While we've tried to construct as many new project cars as possible over the last few years, it's true that most of them have been late-model cars. What's more, we're guilty of not really having what could be considered a budget build, either. But all that is about to change.
After many requests, we decided to pick up an older model, just to show what can be done with a few well-planned changes. But we didn't want any old car; we wanted the much-maligned Mk3 two-point-slow. After all, if we could turn that into a fun, desirable project, we could do it to anything...
Why not a VR6 model? Well, the 2.0 cars are more common, cheaper and easier to work on than the VR6. They're also close to bulletproof. But if a problem does arise, replacement parts are plentiful. In fact, almost every Golf or Jetta model sold from 1994-99 is a potential donor car for mechanicals, interior parts, whatever you need...
Once our work is complete, we hope to have built something that will transform the lowly base-model Mk3 Golf into a car that's nimble, relatively quick and lots of fun to toss into corners. It won't all be mechanical though; we have a few cosmetic changes to bring the car visually up-to-date as well.
Having decided on a suitable car, we needed to find one. By coincidence, a woman walked off the street into a friend's shop, asking if he wanted to buy her Golf. The mileage was very high and it had sat for a year or two, but it seemed worth a look.
He visited their farm and found the car was basically sound but the doors were held shut with bungee cords. It appears the door latches wouldn't stay closed, so they'd drive the Golf around their farm with the bungee cords, and park in a barn at night. This continued until the clutch blew, and after sitting for a while they decided to sell it.
Paying $400, the car was brought back to the shop, where we picked it up. Door latches were sourced from a junkyard - you can retain the original handles and locks when you change the latches, so you don't need a new key. As a precaution, we replaced the water pump, timing belt and fitted a Sachs clutch.
We now had a Candy white '95 Mk3 Golf Sport 2.0 8v. It had a tad over 225000 miles on the clock and needed some attention, but the vitals were looking good.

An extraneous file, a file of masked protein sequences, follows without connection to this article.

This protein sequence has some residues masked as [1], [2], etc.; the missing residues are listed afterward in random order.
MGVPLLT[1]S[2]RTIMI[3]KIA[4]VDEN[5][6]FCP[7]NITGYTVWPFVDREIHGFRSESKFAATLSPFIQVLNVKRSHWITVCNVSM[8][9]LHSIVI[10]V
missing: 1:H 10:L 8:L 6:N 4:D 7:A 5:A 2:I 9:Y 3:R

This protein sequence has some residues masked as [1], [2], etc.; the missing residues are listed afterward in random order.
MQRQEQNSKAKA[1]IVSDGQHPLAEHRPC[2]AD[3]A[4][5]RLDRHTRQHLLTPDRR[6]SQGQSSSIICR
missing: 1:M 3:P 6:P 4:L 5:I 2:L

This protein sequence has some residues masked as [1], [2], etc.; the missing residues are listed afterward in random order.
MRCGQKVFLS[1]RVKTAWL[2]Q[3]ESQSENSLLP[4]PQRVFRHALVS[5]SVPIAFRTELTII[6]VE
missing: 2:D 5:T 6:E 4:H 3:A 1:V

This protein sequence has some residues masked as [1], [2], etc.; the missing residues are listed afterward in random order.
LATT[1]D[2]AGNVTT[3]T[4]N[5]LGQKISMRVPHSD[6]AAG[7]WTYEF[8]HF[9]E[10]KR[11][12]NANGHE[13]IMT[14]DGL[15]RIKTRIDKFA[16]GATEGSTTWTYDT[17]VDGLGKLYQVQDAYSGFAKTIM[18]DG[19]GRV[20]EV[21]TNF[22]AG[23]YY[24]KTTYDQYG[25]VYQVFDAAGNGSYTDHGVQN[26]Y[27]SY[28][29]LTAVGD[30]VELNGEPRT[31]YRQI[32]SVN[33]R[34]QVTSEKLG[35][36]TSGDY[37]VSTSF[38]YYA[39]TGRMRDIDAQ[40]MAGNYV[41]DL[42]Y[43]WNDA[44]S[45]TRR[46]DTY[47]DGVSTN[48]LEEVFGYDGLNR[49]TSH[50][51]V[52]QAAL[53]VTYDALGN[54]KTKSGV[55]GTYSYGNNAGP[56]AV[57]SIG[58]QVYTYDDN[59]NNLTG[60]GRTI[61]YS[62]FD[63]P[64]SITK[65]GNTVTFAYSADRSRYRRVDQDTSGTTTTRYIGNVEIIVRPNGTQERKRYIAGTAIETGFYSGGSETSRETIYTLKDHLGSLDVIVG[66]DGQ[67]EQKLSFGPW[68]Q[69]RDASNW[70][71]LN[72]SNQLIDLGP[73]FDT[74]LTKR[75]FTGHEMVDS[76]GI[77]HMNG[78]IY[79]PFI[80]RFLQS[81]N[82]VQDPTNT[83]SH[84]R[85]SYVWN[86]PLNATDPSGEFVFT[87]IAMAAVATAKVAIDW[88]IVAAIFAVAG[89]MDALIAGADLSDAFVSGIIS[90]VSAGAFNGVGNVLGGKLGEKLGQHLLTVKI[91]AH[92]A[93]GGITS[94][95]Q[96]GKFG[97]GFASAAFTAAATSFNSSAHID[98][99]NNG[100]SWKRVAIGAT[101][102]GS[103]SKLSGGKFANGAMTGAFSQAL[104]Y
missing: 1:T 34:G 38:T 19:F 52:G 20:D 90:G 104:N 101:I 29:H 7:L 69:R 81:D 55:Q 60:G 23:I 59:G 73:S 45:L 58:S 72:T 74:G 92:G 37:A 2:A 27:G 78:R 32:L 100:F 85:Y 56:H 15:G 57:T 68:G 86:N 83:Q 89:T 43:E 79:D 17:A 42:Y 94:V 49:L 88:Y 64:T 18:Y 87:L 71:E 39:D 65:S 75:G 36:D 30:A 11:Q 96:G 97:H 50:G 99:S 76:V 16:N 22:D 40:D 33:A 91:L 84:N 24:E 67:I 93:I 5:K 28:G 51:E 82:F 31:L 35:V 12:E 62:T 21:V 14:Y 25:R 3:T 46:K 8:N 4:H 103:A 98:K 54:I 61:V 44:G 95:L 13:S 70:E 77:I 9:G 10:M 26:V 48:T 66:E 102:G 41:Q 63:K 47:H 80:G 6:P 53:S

As an early Golf Sport it had rear disc brakes, sport seats, dual-chamber headlamps, fog lights and tinted tails. The dirt, dust and grime was hiding surprisingly decent paint, but the car was sitting a mile too high and needed a lot of love elsewhere. Exhaust leak? Check. Bald tires? Check. Bad brakes, soft suspension? Check, check. However, these were areas we'd intended to upgrade anyway, so rather than fix them, we'd simply improve.
One of the nice things about this particular example is that it has the very first OBD1 ABA 8v engine with a forged crank and piston oil squirters, which ultimately makes it slightly more durable than the OBD2 variety. That said, the OBD2 ECU is considered to be easier to tune, so there's no single year or model to look for.
Since they all have their unique advantages, the one already sitting on your drive, or for sale down the street, is probably the one to start with... Obviously, you want to make sure the service work is up to date before starting on the modifications, but you shouldn't have to look long to find a good 2.0.
Despite our optimism, we're realistic. We clearly had our work cut out. But we'd have the help of the guys at New German Performance in Aberdeen, MD, plus a selection of parts from some of the best in the business. So we were confident of having this humble hatch transformed in no-time.
For starters, we have a host of engine upgrades from the guys at Techtonics Tuning and Euro Sport Accessories. Euro Sport also supplied suspension parts, and we'll install FK Automotive coilovers, sway bars from Neuspeed, wheels from Discount Tire Direct with Falken tires. Stopping will improve thanks to EBC Brakes, while FK wheel spacers, interior parts from Shutt and Sly Machines dress-up film will complete the picture.
In the end, we hope to prove you don't need a million-dollar car (or even a $5000 car) as a starting point for a solid, fun project. Stay tuned as we take Project 2.slow from hooker to looker in five easy steps!